The narrative of my refugee family is not one that I share with everyone. It usually begins with “This is going to be a long story,” “I’m not Thai,” “I’m not Lao,” “Are you familiar with Southeast Asia?” or “You’ve probably never heard of Tai Dam” — it’s a mouthful. Stories of the Southeast Asian Diaspora are very similar but at the same time, vastly different.
These are the words and stories I’ve held on to, as told by my mother, by my father and his mother, between the wrinkles of my grandfather’s face, sewn in the hems of my grandmother’s skirt.
The Tai Dam are an ethnic people of North Vietnam with a culture rich in color, song, and dance. Son La is a northern province of Vietnam, home and a soil that my family’s history is deeply rooted in. It was the birthplace of both my maternal and paternal grandparents. It was where they lived, shared their stories, passed along fables and lessons, it was where they grew their communities. In between Vietnam and Laos, Ai-Pou (paternal grandfather) held many respected positions like banker and medic, and Em-Ya (paternal grandmother) was the matriarch. They used to recount to me that they lived abundantly, that life was fruitful.
Son La is “Muang Tai,” the Tai peoples’ land, a land that couldn’t sustain us for the long term.
In the 1950s, many Tai Dam relocated to Laos in an effort to escape the communism that was occupying North Vietnam. My grandfather left what was familiar and sought a freer world. He and my grandmother resettled their family in a small Lao village where my father was raised, my mother born in the same village, two years later. In Laos, my parents’ families twisted together; the kids ran around the red dirt roads, attended the same schools and played with sticks and rocks until the sun fell.
Then, the world was dark again.
When the communist regime began to occupy Laos, my grandfather, whom I commend for his bravery and intelligence, planned his family’s escape. He disregarded the community’s doubts that home would be overturned by communists, again.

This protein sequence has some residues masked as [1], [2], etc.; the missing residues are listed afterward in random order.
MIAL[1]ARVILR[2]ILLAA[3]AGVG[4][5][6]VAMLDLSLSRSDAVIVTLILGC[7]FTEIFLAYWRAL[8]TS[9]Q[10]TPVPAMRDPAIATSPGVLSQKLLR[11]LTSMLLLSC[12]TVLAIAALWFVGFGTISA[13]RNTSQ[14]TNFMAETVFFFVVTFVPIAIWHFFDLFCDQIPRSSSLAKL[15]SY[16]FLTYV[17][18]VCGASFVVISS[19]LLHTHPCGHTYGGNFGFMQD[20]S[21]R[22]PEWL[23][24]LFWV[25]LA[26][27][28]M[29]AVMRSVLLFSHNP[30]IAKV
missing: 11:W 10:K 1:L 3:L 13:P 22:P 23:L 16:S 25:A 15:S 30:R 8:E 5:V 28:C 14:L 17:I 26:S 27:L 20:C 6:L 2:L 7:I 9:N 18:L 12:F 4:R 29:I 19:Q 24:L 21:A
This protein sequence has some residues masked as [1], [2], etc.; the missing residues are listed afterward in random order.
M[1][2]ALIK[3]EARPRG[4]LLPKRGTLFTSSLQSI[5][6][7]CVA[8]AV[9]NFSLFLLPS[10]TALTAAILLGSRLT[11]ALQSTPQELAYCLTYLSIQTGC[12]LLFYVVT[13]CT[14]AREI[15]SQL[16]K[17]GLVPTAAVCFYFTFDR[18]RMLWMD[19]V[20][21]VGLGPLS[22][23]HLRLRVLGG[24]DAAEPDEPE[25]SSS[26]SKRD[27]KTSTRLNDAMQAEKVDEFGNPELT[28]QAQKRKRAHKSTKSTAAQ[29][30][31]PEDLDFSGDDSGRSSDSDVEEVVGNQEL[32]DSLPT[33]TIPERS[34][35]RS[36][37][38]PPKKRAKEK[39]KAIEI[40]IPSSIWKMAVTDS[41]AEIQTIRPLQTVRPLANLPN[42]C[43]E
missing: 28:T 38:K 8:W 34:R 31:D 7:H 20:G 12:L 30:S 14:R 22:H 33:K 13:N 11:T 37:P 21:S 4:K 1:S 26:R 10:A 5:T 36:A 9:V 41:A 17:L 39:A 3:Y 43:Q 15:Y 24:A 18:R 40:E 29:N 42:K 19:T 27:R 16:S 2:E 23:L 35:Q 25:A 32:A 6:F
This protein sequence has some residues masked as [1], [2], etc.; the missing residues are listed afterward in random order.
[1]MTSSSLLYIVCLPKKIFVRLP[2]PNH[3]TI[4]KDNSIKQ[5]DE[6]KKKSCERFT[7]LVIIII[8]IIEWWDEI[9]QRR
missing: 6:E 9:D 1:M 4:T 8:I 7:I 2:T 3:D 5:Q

In 1975, my grandfather packed his young children and wife in a small boat, which was set to cross the Mekong River into Anti-Communist Thailand where there was promised refuge. My dad has told this story many times, and each time he describes this moment to me, I imagine the Mekong being so large, the rushing water dark and unrelenting. For a year, my 14 year old father lived in a Thai refugee camp with his nine siblings. He told me and my sisters stories of how they fished, fetched their own water, and found intricate temples filled with snakes which he felt to be sacred.
Laos eventually fell to communism and on April 30 of 1975, Saigon fell.
Under the Governance of Robert D. Ray, churches and families across the state of Iowa agreed to open their hearts and homes to provide a safe harbor for many Tai Dam people, while others went to live in Australia and France. My family resettled in Iowa.
Iowa was cold, there was no sticky rice.
The kids had never seen snow before, didn’t understand the language, and they had never been the only person of color in the room. This new home was not a life without complication. Xenophobia was apparent and remains even still.
I identify with this destitution but can’t imagine the feeling of being forced from home to a foreign land. I am grateful for the late Governor Robert D. Ray for his willingness to believe in a people without a home, for showing Iowans that opening their hearts can have lasting, progressive impacts on community and for leading the Iowan people by example.
My Asian American narrative is a culmination of my ancestors’ experiences, their actions, their movements and footprints that led me here. It was their careful decisions that brought me to a place where I can look beyond just physiological needs.
I was born free.
I was born with the liberty to stop running from danger.
I will never stop telling the story of our dissolving culture.